Playing with Fire: The 1968 Election and the Transformation of American Politics

by Lawrence O'Donnell

Hardcover, 2017





New York : Penguin Press, 2017.


The celebrated host of MSNBC's The Last Word presents an account of the 1968 presidential election to evaluate its lasting influence on American politics and the Democratic party, exploring the pivotal roles of RFK and McCarthy, two high-profile assassinations and the Chicago riots.

User reviews

LibraryThing member Schmerguls
5547. Playing With Fire The 1968 Election and t all that one needed to know about the year. I attended 1968 Democratic Convention in Chicago having been elected an alternate supporting Bobby Kennedy. I found reading this book that there was much I did not know or had forgotten. The book can be faulted for inadequate source notes and those notes show that this is not an academic study but nevertheless is extremely aware and has the benefit of 50 years to assess the effects of the election of 1958 and those effects are vividly shown and many of the conclusions the author draws ring true. Certainly 1968 was the last year there were Republican liberals having any role in the Republican party.. The course of the year is told well, including the effect of the New Hampshire primary, the assassinations of Martin Luther King and Bobby Kennedy, the tumultuous Chicago Convention, and the dire events leading up to the narrow victory of Nixon. The truth of the following statement is made clear in the book: "Every day of the life that was left to him, Richard Nixon also had to fear the burden of the knowledge that his pardon did not protect him from anything he did before the presidency and that what he did to win the presidency was his greatest crime." He scuttled the conference which could have ended the war over 4 years before it ended, and thousands of lives needlessly taken because of Nixon's evil behavior..… (more)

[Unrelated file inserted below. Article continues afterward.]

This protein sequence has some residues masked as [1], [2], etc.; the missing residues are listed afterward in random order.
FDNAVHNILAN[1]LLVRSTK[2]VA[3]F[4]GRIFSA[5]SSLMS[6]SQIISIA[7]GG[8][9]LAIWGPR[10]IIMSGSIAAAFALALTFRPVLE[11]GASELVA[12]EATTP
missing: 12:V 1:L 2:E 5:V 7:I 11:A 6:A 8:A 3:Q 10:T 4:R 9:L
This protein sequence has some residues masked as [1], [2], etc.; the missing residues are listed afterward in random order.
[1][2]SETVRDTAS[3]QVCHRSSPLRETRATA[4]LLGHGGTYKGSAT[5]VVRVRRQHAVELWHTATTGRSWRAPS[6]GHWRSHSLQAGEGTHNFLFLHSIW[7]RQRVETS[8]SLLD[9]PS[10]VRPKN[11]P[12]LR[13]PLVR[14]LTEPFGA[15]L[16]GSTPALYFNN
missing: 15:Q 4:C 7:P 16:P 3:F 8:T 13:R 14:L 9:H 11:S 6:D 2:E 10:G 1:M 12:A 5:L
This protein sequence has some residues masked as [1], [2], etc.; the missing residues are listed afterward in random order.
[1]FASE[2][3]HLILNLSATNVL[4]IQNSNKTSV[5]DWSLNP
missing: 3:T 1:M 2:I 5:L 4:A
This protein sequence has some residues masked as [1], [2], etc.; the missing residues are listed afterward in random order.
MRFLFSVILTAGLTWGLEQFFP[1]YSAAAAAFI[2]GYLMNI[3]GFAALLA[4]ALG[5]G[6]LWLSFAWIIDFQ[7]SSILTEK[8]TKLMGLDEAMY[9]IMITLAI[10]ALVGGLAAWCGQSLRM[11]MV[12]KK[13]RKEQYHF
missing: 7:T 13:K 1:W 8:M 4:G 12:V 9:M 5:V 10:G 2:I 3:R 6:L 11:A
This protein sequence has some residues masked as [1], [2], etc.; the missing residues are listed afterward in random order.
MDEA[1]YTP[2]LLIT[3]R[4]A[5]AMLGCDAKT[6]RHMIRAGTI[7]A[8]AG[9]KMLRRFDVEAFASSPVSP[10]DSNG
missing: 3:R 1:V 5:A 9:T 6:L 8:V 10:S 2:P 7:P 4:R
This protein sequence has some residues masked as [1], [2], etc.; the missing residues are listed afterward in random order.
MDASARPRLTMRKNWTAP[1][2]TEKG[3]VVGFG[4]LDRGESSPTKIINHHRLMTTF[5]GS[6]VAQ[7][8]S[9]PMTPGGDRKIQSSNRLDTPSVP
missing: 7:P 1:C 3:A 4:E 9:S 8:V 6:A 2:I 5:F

LibraryThing member ghr4
Lawrence O'Donnell's Playing with Fire: The 1968 Election and the Transformation of American Politics is an engaging account of the tumultuos 1968 presidential campaign and America's social and political divisions primarily precipitated by the escalating Vietnam War and the growing anti-war movement. O'Donnell strikes just the right balance, providing fascinating depth and detail about the candidates, the campaigns, and the backroom dealings while still retaining a smooth, propulsive narrative so that the book never becomes ponderous or unwieldy.… (more)
LibraryThing member bemislibrary
This is a mixture of historical political events from the 1968 presidential election and Author O’Donnell’s personal recollections of events that occurred. He covers the key figures from the period, assassinations, violence at the Democratic convention in Chicago, and Vietnam War. Irregular subject organization and mixed tenses plays havoc with story pacing. It is an interesting account of the election, but the writing makes it hard to maintain interest at times. There are extensive notes, bibliography, and index.

I received this book through a Goodreads giveaway. Although encouraged, I was under no obligation to write a review. The opinions I have expressed are my own.
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LibraryThing member sallylou61